ARRAF: Abdul Karim, the host, says he's gone with the Husseini to pick up bodies. And he asks the governor what he's going to do about them. The governor says, there are no bodies.

(SOUNDBITE OF TV SHOW, "SHABAB TALK")

KARIM: (Foreign language spoken).

AL-AKOUB: (Foreign language spoken).

ARRAF: Husseini realizes she's not getting a certificate of appreciation. This demure-looking woman in a red flowered headscarf sits there like a coiled spring, and she says this.

(SOUNDBITE OF TV SHOW, "SHABAB TALK")

AL-HUSSEINI: (Through interpreter) Sir, I have been moving bodies for six months. Our team is 30 people. So for six months, 30 people are going in and out every single day, and you didn't even know we were there. It's bad management on your side.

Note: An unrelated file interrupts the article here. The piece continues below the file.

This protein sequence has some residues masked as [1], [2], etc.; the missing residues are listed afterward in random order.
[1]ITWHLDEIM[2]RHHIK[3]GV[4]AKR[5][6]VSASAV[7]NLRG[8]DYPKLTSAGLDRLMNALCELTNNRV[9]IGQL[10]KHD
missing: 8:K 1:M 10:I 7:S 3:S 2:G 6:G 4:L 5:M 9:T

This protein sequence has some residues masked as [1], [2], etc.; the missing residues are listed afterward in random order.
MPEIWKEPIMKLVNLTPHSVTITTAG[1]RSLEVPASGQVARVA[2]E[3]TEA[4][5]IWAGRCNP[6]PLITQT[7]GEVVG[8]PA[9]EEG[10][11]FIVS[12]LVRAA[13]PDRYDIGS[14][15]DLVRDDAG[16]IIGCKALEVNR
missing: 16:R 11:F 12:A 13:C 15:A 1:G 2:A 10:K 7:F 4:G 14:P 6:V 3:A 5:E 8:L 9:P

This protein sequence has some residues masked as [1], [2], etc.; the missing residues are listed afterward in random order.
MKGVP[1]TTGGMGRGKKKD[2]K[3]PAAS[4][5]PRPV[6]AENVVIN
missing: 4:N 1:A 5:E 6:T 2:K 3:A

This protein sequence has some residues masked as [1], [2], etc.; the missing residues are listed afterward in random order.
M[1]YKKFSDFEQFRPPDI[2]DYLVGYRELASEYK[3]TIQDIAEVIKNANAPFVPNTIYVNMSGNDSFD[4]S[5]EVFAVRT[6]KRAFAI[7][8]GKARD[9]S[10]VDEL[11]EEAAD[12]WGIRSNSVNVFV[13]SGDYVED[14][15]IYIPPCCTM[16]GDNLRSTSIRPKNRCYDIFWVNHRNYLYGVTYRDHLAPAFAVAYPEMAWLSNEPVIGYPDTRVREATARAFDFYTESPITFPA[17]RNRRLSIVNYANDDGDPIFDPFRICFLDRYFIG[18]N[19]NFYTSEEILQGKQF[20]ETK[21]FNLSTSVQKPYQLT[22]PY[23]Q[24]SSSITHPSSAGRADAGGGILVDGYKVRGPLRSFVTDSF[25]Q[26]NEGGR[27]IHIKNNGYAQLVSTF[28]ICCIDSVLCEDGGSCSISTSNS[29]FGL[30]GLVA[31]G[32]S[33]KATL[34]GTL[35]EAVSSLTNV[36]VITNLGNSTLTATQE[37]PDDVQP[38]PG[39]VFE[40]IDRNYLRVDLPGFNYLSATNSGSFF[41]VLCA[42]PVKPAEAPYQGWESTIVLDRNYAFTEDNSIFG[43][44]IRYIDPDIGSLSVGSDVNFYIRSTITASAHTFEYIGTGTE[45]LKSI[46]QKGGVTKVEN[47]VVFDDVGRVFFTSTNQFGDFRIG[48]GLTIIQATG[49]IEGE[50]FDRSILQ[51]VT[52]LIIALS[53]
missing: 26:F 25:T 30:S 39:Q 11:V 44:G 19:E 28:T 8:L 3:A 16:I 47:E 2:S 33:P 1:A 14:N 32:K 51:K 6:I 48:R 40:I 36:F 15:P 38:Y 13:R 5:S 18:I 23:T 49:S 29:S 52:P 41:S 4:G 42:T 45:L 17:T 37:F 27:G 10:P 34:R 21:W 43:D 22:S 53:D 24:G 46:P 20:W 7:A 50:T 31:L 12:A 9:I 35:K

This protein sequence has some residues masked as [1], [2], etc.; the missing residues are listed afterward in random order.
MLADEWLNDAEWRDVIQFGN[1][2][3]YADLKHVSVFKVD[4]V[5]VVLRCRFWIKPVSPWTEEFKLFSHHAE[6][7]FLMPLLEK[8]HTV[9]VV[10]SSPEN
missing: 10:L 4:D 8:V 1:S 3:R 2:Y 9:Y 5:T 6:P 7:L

(APPLAUSE)

ARRAF: You hear that audience applauding? It was mostly young people, a lot of them volunteers. Husseini had tapped into widespread anger, that after all they'd been through and all they'd lost, the government wasn't doing anything to rebuild the Old City. The governor is furious.

(SOUNDBITE OF TV SHOW, "SHABAB TALK")

AL-AKOUB: (Foreign language spoken).

ARRAF: He says if he'd seen Husseini there, he would have thrown her in jail. He bans her from doing volunteer work in Mosul. Husseini could be criticized for one thing - in moving bodies without documenting them, she might have erased evidence of war crimes. The fact is there was no one else picking up those bodies. And she was part of a movement in Mosul that couldn't be so easily shut down.